CONSERVATION VALUE Canaima National Park exhibits an exceptional geomorphology produced by weathering processes. The distinctive tepui formations give rise to numerous waterfalls, including Angel Falls, the world's highest. The high level of endemism found on the summits of the tepuis has led to the recognition of Pantepui as a unique biogeographical entity. Canaima is the homeland of one of the largest Amerindian populations in the country. The park protects the headwaters of the Río Caroní which supplies Guri, the country's largest hydroelectric power station and source of 60% of the nation's energy (Government of Venezuela, 1993).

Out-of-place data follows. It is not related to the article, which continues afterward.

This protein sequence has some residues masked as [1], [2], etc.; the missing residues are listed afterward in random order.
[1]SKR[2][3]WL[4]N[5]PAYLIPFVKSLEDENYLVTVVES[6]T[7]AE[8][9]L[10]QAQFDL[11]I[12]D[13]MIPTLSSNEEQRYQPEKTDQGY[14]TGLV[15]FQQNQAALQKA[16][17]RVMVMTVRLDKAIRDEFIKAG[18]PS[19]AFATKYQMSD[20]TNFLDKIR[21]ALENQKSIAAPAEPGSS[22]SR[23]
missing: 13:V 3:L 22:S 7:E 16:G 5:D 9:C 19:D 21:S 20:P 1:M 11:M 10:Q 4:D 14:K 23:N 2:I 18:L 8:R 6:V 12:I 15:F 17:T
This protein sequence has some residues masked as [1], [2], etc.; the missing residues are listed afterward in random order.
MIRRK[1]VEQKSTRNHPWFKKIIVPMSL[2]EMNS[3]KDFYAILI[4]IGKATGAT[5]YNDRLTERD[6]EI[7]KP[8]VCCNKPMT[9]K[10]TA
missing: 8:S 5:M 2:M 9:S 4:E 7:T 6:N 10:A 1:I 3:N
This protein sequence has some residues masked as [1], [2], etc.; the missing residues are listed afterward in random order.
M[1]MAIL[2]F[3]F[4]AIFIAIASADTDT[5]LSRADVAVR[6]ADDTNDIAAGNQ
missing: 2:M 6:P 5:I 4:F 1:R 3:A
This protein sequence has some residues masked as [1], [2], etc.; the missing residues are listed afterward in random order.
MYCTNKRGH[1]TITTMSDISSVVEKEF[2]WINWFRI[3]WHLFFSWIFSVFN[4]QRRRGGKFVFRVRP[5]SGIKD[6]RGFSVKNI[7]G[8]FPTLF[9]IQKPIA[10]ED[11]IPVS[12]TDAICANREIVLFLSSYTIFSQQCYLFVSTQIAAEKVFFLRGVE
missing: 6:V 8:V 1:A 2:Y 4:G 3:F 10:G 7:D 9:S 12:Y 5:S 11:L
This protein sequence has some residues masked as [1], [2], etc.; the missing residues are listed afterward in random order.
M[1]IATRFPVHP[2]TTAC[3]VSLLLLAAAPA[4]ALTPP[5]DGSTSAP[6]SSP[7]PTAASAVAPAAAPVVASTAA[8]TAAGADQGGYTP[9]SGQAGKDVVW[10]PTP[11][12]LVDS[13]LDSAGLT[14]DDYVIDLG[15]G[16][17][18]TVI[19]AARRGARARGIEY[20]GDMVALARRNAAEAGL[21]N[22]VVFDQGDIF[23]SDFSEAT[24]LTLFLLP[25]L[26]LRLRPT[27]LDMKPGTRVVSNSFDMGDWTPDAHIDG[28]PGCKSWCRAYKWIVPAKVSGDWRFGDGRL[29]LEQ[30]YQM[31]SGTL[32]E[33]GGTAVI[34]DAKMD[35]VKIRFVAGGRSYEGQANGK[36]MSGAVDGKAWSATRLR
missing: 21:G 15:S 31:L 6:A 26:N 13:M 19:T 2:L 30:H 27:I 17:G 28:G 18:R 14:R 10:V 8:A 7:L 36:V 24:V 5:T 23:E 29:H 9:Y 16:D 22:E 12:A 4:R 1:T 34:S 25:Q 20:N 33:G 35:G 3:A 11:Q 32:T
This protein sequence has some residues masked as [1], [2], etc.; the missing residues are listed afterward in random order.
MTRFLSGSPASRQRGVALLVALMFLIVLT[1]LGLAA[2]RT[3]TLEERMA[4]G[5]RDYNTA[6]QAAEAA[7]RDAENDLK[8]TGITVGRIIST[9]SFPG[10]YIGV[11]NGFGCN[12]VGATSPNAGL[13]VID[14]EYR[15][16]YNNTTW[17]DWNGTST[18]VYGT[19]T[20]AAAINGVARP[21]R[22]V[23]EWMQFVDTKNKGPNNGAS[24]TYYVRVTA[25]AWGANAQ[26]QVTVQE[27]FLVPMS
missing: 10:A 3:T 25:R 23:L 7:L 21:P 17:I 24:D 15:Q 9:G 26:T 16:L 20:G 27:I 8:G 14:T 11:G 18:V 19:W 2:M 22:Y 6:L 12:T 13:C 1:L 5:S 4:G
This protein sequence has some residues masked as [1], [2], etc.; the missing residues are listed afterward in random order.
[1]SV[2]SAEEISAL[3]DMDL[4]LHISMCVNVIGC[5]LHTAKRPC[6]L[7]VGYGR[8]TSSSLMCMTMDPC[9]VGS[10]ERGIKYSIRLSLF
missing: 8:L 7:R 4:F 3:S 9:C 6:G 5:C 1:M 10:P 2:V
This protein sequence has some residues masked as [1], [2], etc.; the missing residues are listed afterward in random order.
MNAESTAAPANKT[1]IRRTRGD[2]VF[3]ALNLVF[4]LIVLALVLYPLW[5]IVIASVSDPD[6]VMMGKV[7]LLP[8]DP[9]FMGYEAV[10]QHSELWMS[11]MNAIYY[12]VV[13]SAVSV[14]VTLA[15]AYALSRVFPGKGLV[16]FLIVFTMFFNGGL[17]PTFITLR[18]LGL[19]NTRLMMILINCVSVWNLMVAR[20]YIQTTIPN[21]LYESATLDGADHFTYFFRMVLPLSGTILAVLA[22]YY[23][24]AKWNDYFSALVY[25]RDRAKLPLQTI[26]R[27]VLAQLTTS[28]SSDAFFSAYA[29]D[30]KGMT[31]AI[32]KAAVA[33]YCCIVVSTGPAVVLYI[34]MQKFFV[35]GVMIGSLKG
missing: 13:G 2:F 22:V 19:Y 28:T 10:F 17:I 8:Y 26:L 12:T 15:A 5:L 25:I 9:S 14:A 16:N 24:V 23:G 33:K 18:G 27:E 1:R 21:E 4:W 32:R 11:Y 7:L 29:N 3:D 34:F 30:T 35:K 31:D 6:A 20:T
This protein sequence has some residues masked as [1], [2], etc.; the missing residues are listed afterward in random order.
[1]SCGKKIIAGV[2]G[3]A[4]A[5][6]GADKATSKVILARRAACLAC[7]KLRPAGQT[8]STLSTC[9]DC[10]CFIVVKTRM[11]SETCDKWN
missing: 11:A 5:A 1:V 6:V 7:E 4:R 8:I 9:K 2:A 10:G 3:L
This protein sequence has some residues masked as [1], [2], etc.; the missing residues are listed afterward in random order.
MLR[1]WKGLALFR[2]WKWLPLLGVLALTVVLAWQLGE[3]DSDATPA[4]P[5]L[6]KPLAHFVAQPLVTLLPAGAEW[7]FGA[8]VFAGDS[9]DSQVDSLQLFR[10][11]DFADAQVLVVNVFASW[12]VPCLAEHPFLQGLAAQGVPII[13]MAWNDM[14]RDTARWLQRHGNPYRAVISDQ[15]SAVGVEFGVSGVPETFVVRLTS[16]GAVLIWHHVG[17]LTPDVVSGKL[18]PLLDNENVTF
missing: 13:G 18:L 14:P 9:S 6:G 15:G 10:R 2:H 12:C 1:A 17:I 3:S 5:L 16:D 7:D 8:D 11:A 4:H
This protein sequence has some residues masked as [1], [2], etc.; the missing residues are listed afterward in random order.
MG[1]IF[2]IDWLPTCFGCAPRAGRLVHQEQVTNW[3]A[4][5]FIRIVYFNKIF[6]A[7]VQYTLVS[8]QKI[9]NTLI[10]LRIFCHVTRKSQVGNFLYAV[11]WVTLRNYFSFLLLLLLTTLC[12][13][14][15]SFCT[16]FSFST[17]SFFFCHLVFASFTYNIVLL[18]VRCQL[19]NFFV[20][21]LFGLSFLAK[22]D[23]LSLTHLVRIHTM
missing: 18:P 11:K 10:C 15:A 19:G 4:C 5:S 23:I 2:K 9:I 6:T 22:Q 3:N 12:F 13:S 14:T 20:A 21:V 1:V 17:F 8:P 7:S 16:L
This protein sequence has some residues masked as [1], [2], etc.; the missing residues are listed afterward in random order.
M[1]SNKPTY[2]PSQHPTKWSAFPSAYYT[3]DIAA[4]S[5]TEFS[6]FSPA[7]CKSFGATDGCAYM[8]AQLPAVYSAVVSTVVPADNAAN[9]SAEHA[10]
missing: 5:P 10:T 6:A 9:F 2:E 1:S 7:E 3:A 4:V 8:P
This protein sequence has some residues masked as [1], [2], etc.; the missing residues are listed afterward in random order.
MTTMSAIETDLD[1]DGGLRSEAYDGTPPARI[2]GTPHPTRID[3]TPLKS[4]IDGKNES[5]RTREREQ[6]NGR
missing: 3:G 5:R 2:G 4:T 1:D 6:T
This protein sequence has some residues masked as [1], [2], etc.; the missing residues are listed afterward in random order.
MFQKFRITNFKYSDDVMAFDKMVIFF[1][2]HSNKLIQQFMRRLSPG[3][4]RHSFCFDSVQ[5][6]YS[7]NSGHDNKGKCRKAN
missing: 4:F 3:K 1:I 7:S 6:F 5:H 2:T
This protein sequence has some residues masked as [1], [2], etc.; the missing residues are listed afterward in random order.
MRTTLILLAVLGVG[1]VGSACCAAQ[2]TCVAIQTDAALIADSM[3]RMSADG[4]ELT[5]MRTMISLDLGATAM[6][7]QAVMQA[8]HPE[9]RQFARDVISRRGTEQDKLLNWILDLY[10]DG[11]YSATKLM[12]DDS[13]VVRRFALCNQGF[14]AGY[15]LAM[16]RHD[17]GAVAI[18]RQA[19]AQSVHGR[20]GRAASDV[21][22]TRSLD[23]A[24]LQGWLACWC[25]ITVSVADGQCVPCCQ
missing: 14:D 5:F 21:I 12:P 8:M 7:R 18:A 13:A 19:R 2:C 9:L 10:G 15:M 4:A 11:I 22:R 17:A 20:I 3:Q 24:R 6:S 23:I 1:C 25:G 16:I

CONSERVATION MANAGEMENT Santa Elena de Uairén, a town lying 20km to the south of the park, is the main administrative centre. The park is divided into two sectors for administrative purposes. A management plan and regulations for the eastern section of the park were issued under Decree No. 1,640 dated June 5 1991. Objectives formulated in the management plan include provisions for indigenous agricultural production under strict regulation. Other activities are strictly controlled and hunting and collection of wildlife is forbidden. There is no management plan for the western sector of the park (Government of Venezuela, 1993). The park is currently under the administration of INPARQUES, the National Institute of Parks (IUCN, 1997).